Euthanasia could jeopardize the social life, particularly religious life and other important cultural beliefs (Fontalis et al., 2018). Some religions forbid taking someone’s life even if “no other option” exists because they believe that life is a sacred thing that no one should remove it from either himself or another man. The Roman Catholic Church and the Islamic faith are two examples of religions that strongly oppose euthanasia. By euthanizing the disabled or the sick or the elderly could be against this religions and cultural practices.
Euthanasia could lead to an enclosed battle for the who are referred to “useless”, torn between the challenge of pain and the desire to spend time with their own circle of society that is welcoming to them (Dowbiggin 2003). Sometimes they not only request to die but they do so to see if there is way to relive the pain they are undergoing through. Whether directly or indirectly, euthanasia puts a lot of pressure on the elderly, the sick, and the disabled.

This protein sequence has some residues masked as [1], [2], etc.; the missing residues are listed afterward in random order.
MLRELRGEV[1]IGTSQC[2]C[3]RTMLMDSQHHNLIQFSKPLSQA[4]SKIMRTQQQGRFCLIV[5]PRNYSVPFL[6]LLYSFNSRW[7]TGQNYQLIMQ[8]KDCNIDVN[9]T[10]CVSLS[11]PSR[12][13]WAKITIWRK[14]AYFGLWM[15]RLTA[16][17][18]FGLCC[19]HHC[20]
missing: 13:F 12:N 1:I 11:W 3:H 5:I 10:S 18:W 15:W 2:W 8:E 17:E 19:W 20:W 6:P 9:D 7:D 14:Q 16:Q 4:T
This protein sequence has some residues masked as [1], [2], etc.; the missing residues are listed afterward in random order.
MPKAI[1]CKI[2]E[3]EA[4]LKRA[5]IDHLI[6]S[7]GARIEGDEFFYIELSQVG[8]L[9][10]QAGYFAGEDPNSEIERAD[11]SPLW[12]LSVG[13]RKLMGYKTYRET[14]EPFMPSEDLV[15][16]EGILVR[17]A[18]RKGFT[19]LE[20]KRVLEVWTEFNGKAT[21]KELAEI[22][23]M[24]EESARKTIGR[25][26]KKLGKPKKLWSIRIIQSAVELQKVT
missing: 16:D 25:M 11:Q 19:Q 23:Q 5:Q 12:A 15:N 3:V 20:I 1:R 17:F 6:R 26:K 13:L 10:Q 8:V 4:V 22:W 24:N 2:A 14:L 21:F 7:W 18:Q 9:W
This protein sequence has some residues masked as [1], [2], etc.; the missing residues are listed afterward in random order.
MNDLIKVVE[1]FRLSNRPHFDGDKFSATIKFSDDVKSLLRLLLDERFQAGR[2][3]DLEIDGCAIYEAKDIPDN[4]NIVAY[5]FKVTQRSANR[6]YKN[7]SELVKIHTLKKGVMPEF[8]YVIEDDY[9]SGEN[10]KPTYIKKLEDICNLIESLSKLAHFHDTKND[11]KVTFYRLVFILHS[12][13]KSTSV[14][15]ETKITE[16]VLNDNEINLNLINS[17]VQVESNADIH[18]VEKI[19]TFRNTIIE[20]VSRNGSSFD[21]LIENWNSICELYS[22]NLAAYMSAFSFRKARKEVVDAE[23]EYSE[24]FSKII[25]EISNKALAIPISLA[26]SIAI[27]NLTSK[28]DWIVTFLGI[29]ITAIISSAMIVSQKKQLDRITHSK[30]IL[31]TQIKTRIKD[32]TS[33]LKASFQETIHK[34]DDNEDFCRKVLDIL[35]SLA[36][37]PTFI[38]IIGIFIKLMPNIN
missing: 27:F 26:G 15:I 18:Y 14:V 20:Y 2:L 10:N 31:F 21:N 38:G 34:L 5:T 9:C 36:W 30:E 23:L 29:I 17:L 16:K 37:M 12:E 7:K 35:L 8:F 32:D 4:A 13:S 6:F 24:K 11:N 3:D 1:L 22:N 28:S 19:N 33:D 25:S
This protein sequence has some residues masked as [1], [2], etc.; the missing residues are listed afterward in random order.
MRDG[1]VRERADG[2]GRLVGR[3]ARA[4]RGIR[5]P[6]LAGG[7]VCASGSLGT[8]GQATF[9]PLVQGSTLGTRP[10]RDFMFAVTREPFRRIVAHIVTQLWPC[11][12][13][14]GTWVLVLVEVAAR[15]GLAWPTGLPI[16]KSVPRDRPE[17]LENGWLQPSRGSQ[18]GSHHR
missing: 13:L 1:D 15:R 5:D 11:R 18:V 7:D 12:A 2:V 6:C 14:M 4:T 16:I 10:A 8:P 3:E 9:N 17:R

Euthanasia can never be a solution for people who cannot take their responsibility. Let’s take a family that has only one child that they have been blessed with, but this child is under a comma. Even though the child may not be seen as useful, but killing him/her will cause more psychological damage to the mother of the child. The mother has a certain percentage of happiness that she gains from the presence of her child, even though she cannot help with anything, having the child would be better than having none. Euthanasia will not only add stress, but it can lead to loneliness and emptiness that may take decades to heal. It can cause a self-blame to the one who authorized the procedure which will cause him/her psychological problems just like the one who conducted it. Losing a family member or a close friend has been associated with high levels of depression, which may lead to other underlying conditions and finally cause death (Horwitz & Wakefield 2007)